Held annually in Kyoto, the Jidai Matsuri is one of the three largest festivals in Kyoto. Some 2,000 people dress in ancient costumes representing various eras of Kyoto’s 1,200-year history and parade through the city. (Oct. 22)
Shichi-Go-San (Children’s Shrine-Visiting Day)
This is a ceremonial visit paid by parents and children to offer gratitude for the health of the children. Celebrations are held for boys who reach the age of 3 or 5, and for girls who turn 3 or 7 years old. Children dress in their best clothes and carry red and white chitose-ame (long, thin candy sticks), believed to bring good luck. (Nov. 15)
Dezome-shiki (New Year’s Parade of Firemen)
Organized by the Tokyo Fire Department, this annual event is held to pray for a safe year. More than 100 fire engines and helicopters participate, along with large-scale fire-fighting and emergency drills. The main attraction is when men, dressed as firemen of the Edo Period (1615-1868), perform acrobatic stunts on top of bamboo which tower over the heads of the men supporting them. (Jan. 6)
The lure of the open road in Japan dates back five centuries, to the early 1600s, when feudal lords were required to make biannual pilgrimages to Edo (now Tokyo), Japan’s capital city.
With no motorized vehicles, or even paved roadways, Japan’s upper class faced an arduous trek to the capital along the country’s mountainous pathways.
Members of the upper class and their entourages, often numbering as many as 100 followers, traveled along five major routes leading into Edo. The most popular route, the Tokaido (East Sea Route) stretched along the coast between Tokyo and Kyoto and housed 53 government-sanctioned post stations along the way.
One of the busier post stations was the 11th station in Mishima city, which prospered as merchants flocked to the area to sell their wares to the travelers passing through on their way to and from the capital.
Today, travelers can skip the walk to Mishima, as the city is now conveniently served by the Tokaido Shinkansen rail. The bullet train ride from Tokyo takes less than an hour, making this an excellent day trip for visitors who are looking for a respite from Tokyo’s bustling energy.
Mishima, located in the eastern part of Shizuoka Prefecture, sits at the entrance of the Fuji-Izu-Hakone National Park, and the views of Mount Fuji alone make this an excellent reason to visit.
The city’s location, directly to the south of Mount Fuji, also means that it is a collection point for much of the mountain’s annual melt water, making it the site of some the cleanest waters in all of Japan. These pristine waters, and the resulting tributary rivers, have given the city the informal nickname “City of Water.”
The fresh waters are perfect for cultivating Japanese eel, and Mishima is famous throughout Japan for its unagi (eel) offerings, with dozens of unagi restaurants lining the city’s streets. The item to order is tokuju unadon, a rice bowl with eel that is basted in a sweet soy sauce marinade and then char-grilled over a high-grade charcoal.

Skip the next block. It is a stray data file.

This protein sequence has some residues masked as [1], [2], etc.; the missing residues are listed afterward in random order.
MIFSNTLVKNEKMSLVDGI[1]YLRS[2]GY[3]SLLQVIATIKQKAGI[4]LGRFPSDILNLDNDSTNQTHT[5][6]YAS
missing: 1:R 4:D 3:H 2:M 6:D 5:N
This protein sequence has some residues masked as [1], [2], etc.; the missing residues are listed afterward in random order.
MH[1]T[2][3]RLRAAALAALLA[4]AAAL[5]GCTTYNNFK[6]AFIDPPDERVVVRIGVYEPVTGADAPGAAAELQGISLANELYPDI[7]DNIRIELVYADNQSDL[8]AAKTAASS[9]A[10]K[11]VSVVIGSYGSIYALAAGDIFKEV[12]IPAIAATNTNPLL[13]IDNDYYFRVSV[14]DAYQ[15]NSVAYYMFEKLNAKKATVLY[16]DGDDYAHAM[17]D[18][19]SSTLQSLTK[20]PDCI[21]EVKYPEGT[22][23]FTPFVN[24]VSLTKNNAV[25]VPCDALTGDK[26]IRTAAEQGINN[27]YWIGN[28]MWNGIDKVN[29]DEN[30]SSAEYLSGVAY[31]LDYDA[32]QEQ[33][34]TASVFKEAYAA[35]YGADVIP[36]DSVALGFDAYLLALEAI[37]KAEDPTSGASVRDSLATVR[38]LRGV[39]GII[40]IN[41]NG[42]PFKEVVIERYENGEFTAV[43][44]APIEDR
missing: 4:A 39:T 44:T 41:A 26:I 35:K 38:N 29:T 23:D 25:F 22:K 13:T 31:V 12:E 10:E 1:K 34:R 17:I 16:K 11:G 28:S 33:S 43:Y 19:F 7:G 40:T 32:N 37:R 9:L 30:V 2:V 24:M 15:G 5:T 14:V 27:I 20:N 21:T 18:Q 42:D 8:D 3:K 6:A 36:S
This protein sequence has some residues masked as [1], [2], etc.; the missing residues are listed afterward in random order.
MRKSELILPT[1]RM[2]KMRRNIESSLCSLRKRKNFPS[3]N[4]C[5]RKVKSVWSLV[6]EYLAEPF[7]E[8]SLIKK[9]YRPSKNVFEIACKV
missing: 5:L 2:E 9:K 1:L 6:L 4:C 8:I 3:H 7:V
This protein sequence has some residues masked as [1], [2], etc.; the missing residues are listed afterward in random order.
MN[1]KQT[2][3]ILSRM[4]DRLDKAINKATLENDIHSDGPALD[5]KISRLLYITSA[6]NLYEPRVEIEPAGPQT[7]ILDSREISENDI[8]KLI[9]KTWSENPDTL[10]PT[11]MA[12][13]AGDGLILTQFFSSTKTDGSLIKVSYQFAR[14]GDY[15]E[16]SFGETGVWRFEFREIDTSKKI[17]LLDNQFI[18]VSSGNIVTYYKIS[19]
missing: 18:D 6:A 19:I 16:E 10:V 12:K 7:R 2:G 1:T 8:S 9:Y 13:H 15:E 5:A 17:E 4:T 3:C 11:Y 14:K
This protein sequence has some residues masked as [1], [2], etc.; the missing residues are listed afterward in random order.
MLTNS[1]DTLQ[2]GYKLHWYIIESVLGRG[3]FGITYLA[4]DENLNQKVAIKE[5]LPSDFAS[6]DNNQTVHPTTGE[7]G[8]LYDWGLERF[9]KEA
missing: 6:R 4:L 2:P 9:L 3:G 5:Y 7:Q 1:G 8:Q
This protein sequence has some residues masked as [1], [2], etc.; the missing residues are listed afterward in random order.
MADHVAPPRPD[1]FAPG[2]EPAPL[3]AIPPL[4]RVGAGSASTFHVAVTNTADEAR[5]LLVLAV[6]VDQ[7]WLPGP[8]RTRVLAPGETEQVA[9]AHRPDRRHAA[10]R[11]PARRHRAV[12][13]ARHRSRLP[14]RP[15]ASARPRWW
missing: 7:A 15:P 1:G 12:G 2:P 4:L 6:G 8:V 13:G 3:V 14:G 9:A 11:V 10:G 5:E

While in town, the city’s most popular attraction is the Mishima Taisha shrine, Izu Peninsula’s first shrine. Although the shrine’s early origins are unknown, anecdotal evidence suggests that it dates back to the Nara period (710-794). The shrine garnered fame when Minamoto-no-Yoritomo (1147-1199), who would become Japan’s Shogun in 1185, came here for 100 days to pray for his family’s return to power.
The lovely temple grounds, which house a 1,200-year-old osmanthus olive tree, are particularly pretty in springtime when the cherry blossoms are in bloom. The temple grounds are frequently the site of local marketplaces, where vendors and artisans sell ceramics and hand-sewn garments.
Adjacent to the temple is the small “Treasure House” museum, which features several national treasures, including a lacquerware box donated by the wife of Yoritomo. Behind the museum is an enclosed area where the deer of Mishima Taisha make their home.
Groups of five or more can organize a formal tour of the shrine through the Mishima Tourist Association. Clients will be escorted by a Shinto priest and visit areas of the shrine not usually open to members of the public.
Another popular attraction in Mishima is Rakujen Park, a Japanese-style garden built around a pond sourced by water from Mount Fuji. Built by the Imperial Family Komatsu-no-miya in 1890, the original family home remains within the park confines, and is open to the public several times a day.
The park is also home to a small zoo, which catapulted to national attention when Lucky, a rogue macaque monkey, was housed there in 2010 after she spent several months roaming the streets of Mishima, reportedly biting or attacking some 120 residents. Lucky, who also bears the nickname “running away monkey,” jumped back to attention in January 2011 when she escaped the zoo, although she was recaptured some 24 hours later.
Today, Lucky continues to make her home in Rakujen, much to the delight of visitors from around Japan.
Although Mishima is a perfect stopping-off point for passengers traveling on the bullet train between Tokyo and Kyoto, clients who want to completely decompress might want to spend the night. Mishima is home to several local hotels, but a better bet is the luxurious Sanyoso Hotel, where Emperor Hirohito stayed when he visited the area. The resort, which features an excellent natural hot spring and a gorgeous garden, is a 20-minute taxi ride from Mishima Station.
Also nearby is the elaborate Gotemba Kogen Resort — home to three hotels and two cottage areas — with dramatic, unimpeded views of Mount Fuji. The resort is particularly well known for its award-winning Gotemba Kogen microbrew beer, which is served in all-you-can-drink portions at the resort’s Mugibatake World Kitchen buffet. Gotemba Kogen resort is about 40 minutes from Mishima Station, but free shuttle service is available.